A challenging summer theatre camp for youth is now a permanent fixture at the Marigold Cultural Centre.
The Spotlight Youth Theatre was created by the Cantabile Society of Truro approximately 10 years ago. It brought 30 kids who were already interested in theatre together for a three-week camp. At the conclusion of the camp, a high quality show featuring the students would take to the stage at the Marigold Cultural Centre.
On March 6, an official agreement was reached between the Cantabile Society and the Cobequid Arts Council, which oversees the Marigold Cultural Centre. Moving forward, the camp, now called the Marigold Youth Spotlight Theatre, will be the sole responsibility of the Marigold Centre.
“In the past, the Cantabile Society chose the play being performed, the staff who worked the show and the pricing,” said Farida Gabbani, executive director of the Marigold Cultural Centre. “Now, it’s up to us. We’ve taken it over and now all the responsibility falls on us.”
With auditions scheduled for May, planning for this year’s camp, being held July 1 to 22, has already begun. Jennifer Johnston, a Cobequid Arts Society board member, has accepted the volunteer producer position.
She confirmed a director – Emily Robertson, a third year Sheridan College student and Spotlight alumna – has been hired. Robertson will also handle the choreography. Sarah Glinz, a local voice teacher, has accepted the position of vocal director.
What’s even more exciting is a play has already been chosen.
“We’re going to be doing James and the Giant Peach Jr. which was only released to middle school aged kids late last year which means it’s hasn’t been done around here,” said Johnson. “It’s adapted from the Roald Dahl book. The music is amazing. I’ve been looking for the right opportunity to do this play. It’s a challenging show which makes it perfect for Spotlight.”
While the Marigold Centre strives to get everyone interested in the arts, Johnson admits the camp is more geared toward those who already have some experience.
“We typically see kids who have been part of their junior high musical, taken dance lessons or have some prior experience and understand the processes a bit more,” she said. “We’re looking to elevate participants to the next level. It’s kind of like a boot camp for theatre students.”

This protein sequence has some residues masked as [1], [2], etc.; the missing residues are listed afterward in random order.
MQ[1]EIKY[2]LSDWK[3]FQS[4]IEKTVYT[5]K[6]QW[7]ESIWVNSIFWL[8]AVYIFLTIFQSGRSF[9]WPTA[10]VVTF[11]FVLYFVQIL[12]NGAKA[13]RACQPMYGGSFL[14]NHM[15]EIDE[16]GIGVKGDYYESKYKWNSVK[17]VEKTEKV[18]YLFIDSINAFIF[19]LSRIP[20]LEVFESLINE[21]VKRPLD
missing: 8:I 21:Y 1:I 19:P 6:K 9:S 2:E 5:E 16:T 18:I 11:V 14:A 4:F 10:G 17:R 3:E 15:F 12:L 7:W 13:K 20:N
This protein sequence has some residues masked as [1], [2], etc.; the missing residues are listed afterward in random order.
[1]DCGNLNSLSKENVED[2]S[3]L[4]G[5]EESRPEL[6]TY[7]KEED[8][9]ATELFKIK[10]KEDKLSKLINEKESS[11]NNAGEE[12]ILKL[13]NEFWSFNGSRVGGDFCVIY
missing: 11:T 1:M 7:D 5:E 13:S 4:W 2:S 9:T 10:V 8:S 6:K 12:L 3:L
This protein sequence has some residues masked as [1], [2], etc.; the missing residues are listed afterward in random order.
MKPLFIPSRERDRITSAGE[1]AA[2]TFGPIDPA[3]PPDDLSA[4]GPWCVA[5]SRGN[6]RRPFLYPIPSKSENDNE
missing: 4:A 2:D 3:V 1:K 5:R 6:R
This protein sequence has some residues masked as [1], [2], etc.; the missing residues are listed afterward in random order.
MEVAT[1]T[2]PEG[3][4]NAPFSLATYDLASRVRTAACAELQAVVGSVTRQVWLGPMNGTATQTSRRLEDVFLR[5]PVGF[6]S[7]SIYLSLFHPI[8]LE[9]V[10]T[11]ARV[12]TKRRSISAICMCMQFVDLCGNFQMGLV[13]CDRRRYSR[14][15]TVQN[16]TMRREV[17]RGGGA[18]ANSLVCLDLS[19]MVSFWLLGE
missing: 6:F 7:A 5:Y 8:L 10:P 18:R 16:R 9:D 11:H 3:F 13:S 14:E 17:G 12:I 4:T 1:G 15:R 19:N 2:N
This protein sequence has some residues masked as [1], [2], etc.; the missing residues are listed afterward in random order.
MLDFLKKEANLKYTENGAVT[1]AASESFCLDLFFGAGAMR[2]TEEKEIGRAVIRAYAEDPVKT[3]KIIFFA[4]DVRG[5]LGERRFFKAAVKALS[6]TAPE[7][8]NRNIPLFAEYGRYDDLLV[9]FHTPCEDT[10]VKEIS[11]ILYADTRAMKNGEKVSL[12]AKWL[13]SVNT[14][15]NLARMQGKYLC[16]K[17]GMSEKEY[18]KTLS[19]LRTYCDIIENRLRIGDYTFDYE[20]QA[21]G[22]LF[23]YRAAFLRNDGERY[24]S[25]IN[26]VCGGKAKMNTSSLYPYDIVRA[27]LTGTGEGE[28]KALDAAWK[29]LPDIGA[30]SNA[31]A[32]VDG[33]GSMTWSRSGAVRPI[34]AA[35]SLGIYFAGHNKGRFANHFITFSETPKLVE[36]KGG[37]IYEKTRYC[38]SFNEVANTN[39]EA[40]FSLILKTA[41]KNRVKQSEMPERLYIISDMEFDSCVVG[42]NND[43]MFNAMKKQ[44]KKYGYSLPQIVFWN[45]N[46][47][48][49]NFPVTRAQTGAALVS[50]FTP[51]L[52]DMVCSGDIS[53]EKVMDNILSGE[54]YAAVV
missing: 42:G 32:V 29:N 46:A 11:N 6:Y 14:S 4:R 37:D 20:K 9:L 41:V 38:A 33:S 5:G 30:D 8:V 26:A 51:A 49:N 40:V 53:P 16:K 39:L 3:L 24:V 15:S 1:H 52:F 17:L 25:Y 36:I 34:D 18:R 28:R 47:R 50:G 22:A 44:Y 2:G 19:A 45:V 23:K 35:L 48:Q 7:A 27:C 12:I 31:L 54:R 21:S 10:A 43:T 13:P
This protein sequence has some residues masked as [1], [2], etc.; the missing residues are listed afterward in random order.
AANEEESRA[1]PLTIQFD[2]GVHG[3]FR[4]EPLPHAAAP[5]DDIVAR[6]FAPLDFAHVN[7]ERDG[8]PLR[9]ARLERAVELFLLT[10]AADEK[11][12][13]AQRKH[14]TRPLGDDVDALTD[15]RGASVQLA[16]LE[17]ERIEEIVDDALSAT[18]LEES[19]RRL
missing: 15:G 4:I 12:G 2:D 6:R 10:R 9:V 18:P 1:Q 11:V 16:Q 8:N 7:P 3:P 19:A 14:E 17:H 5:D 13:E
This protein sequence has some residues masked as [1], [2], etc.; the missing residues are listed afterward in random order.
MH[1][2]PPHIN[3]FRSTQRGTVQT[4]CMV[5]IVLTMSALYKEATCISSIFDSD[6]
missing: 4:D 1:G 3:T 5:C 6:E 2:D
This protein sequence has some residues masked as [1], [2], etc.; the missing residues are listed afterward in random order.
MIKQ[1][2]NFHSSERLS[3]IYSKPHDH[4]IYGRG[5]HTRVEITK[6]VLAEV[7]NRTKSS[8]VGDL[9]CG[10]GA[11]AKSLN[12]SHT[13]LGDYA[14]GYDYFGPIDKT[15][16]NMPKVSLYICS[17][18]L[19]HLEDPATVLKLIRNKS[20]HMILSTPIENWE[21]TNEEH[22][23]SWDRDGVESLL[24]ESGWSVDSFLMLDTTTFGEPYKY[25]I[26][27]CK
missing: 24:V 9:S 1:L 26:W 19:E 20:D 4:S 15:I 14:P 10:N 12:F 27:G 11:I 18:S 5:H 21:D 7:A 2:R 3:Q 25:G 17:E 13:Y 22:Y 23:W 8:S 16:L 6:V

Under Cantabile, both Johnson and Gabbani say the camp was extremely successful. However, a variety of reasons led them to approaching the Marigold about taking it over.
Gabbani says the Marigold is excited to carry on the tradition moving forward and could look at possibly expanding in the future.
“I think, if anything, we have a chance to reach out to more people,” she said. “There was absolutely nothing wrong with the previous setup. We’ve always handled the registration and of course provided them the venue for the camp. So the Marigold was already home to the camp. It’s really not a major change for us.”
Johnson, well-known for her role in the musical theatre scene in Colchester County, admits it was tough to contain her excitement when the opportunity presented itself.
“I’ve always been a musical theatre dork. It’s all I’ve done,” said Johnson. “I took voice lessons and performed in my junior and high school musicals. I went to Queen’s University and earned my drama degree. I realized when joining the board I haven’t really done anything else. I was excited to learn other things. Then we received the proposal and I just couldn’t stay quiet. It was a great opportunity for the Marigold and I knew I could help bring it all together. I told them I was totally willing to take it on. It was the right time for us.”
The Marigold Youth Spotlight Theatre does have a tuition fee. Those applying, which Johnson says has primarily been local children, will audition for one of the 30 available spots. They’ll be expected to perform a 30 second monologue or a poem as well as part of a song.
Johnson says she’s already started spreading the word, which includes visits to local schools in search of performers between 10 and 18 years old.
“I’ve always loved this program,” she said. “It’s so challenging for the kids. It’s not easy to learn a full show in three weeks. I’ve always believed that the more you give children to do the more they’ll do. We just need to provide them with the right motivation. This is an enhanced level of training and by the end of the camp they will have been exposed to a new show that they can put in their repertoire. It’s a new storyline, different acting styles and costuming under a different director and vocal director.”
For those interested in learning more about the camp or wanting to book an audition, email firstname.lastname@example.org.
A competition is also in the works for this year’s production. Johnson says they’re looking for someone to assist them in designing the peach.
“If anyone has any ideas about how to make a giant peach come to life on stage and fly to New York City, we want to hear from them.”